Browsing Tag


Dance, Music, News

The 2011 Mid-Winter Scottish & Irish Festival in Pictures

The lads of Albannach dropped by.

The lads of Albannach dropped by.

Yea, a mighty wind whipped through the land. In a flash and in the twinkling of an eye, darkness descended over the floor of the Valley Forge Convention Center.

Not the least bit put off by the gloom, the Celtic tribal band Albannach took to the stage and banged their drums. And it was good. Really loud, but still really good.

The good news about the annual Mid-Winter Scottish & Irish Festival: There was no snow or ice. The bad news: The massive windstorm that swept through Montgomery County on Saturday blew out all the power to the convention center. But even here, there was a silver lining. Celtic people kept on pouring through the gates. Bands continued to perform onstage. And with battery-powered lights marking the way, bargain hunters cruised the vendor floor in search of claddagh rings, thistle brooches, kilts and swords. They lined up for meat pies, Welsh cookies and Highland Creamery ice cream.

When the lights did finally come on, a roar went up from the crowd. And that’s the point: Even with a power-out, there was still a crowd, and it grew as the day went on. It was pretty sizeable on Sunday, too.

We captured memories of both days. To see what we saw, play the interactive photo essay up top. To see photos with captions, click here.


2010: The Year in Photos

One of our favorite photos from the Philadelphia St. patrick's Day Parade

One of our favorite photos from the Philadelphia St. patrick's Day Parade

If it was Irish, we were there: the Delaware Valley Irish Hall of Fame awards, the annual Irish music concert to benefit St. Malachy’s School, GAA games in their last summer at Cardinal Dougherty, the Philadelphia Ceili Group Festival and Irish Night at the Phillies.

Then there was the Mathew Carey Award, the Miss Mayo, Mary from Dungloe and Rose of Tralee pageants, Irish Network-Philly gatherings, the Penn’s Landing Irish Festival, the Inspirational Irish Women awards, the Irish Stew Cook-Off … and more parades than you can shake a shillelagh at.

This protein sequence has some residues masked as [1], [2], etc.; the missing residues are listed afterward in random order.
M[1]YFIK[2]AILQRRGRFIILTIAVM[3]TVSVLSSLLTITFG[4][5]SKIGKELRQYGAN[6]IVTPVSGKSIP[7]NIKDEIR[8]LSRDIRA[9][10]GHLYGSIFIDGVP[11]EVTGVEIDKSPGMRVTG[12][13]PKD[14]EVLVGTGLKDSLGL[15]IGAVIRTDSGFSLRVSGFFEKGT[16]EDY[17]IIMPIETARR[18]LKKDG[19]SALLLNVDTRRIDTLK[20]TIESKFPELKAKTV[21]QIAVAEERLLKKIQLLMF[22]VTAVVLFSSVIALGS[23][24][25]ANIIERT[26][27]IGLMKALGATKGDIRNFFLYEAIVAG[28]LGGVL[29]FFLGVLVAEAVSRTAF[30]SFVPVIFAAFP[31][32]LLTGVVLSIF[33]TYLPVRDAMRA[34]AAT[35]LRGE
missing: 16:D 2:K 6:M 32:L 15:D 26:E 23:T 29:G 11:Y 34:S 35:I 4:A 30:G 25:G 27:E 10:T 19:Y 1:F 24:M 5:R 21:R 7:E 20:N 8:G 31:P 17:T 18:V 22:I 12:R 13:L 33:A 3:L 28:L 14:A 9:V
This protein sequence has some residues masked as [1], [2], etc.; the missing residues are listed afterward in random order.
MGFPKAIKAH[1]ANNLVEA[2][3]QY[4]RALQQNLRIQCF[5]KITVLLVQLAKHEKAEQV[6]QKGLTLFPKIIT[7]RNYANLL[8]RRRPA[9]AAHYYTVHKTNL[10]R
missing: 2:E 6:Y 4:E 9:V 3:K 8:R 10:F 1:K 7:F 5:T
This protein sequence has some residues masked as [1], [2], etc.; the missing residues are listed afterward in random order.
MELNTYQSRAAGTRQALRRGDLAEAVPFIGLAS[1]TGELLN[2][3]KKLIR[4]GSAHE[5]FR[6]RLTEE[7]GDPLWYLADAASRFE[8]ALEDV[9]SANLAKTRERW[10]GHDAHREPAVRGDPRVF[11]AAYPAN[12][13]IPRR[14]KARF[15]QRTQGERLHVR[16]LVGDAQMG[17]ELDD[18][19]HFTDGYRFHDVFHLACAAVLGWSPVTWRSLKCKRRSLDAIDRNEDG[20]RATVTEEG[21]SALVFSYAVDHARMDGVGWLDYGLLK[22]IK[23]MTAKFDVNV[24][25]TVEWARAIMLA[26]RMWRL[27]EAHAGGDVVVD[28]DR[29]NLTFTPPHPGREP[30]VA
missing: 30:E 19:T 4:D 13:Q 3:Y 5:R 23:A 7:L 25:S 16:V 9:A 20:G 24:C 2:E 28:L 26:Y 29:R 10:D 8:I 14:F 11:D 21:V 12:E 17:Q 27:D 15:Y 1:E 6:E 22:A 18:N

News, People

Double Win for the 2010 Rose

The second sash of the night for Mairead Conley.

The second sash of the night for Mairead Conley. (Click on photo to view photo essay.)

Mairead Conley was very pleased to have been crowned as the 2010 Philadelphia Rose of Tralee.

“I feel dumbfounded. You never expect to win,” said the self-described introvert and deputy director of community programming at the Irish Immigration Center of Philadelphia, following her local triumph Saturday night at the Philadelphia Irish Center. “I was completely blown away.”

But the night held one more surprise for Mairead. Saturday night marked the first Mid-Atlantic Rose of Tralee Final. With two other women in the running–Washington, D.C., Rose of Tralee Katherine Walsh and Teresa Marie Parks, Baltimore’s Rose–Mairead was the judges’ choice to become the first Mid-Atlantic Rose. She’ll travel to Tralee, County Kerry, to compete in the Rose of Tralee International Festival August 20 through 24.

It was a special night for yet another reason, Mairead acknowledged. “What a birthday present,” she said as she extricated herself from a throng of friends and relatives. “I was very content with being the Philadelphia Rose. I thought that was a great way to end the evening. Earlier in the night, someone asked me whether I had summer plans. I said, ‘I don’t know… Maybe I’ll go to Sea Isle.’ Now, I’m going to Tralee.”

2009 Philadelphia Rose of Tralee Jocelyn McGillian acknowledged a “huge mix of emotion” as her year came to a close. But she was thrilled for friend Mairead. “Now,” she said, “she gets to feel all the things I felt last year.”

We have many, many photos from Mairead’s big night. (And of course, it was a big night for all of the other bright, talented young women.) Click on the photo at upper right to view the slide show.

Dance, Music, People

A Flood of Generosity for Flood Victims

Rath deHouth and Ann McGee sold tickets for some beautiful baskets.

Rath deHouth and Ann McGee sold tickets for some beautiful baskets.

An evening of music and dancing at the Irish Center last week raised more than $2,000 for the people of Kingston Springs, Tennessee, who lost their local elementary school in the floods that wreaked havoc on Nashville and the entire Cumberland River area in May.

It was a gesture of thanks from a group of 52 Irish Philadelphians who found themselves in Kingston Springs after last May’s flooding turned back their tour bus which was taking them to Memphis for a visit to Graceland.

When the group holed up at a BP station, the tour band—local musicians Fintan Malone, Luke Jardel, and Pat Kildea—set up their instruments and started to play. Many of the Philly tourists were dancers, so an impromptu ceili went into full swing—and it was recorded for YouTube by a Texas tourist who was also stranded.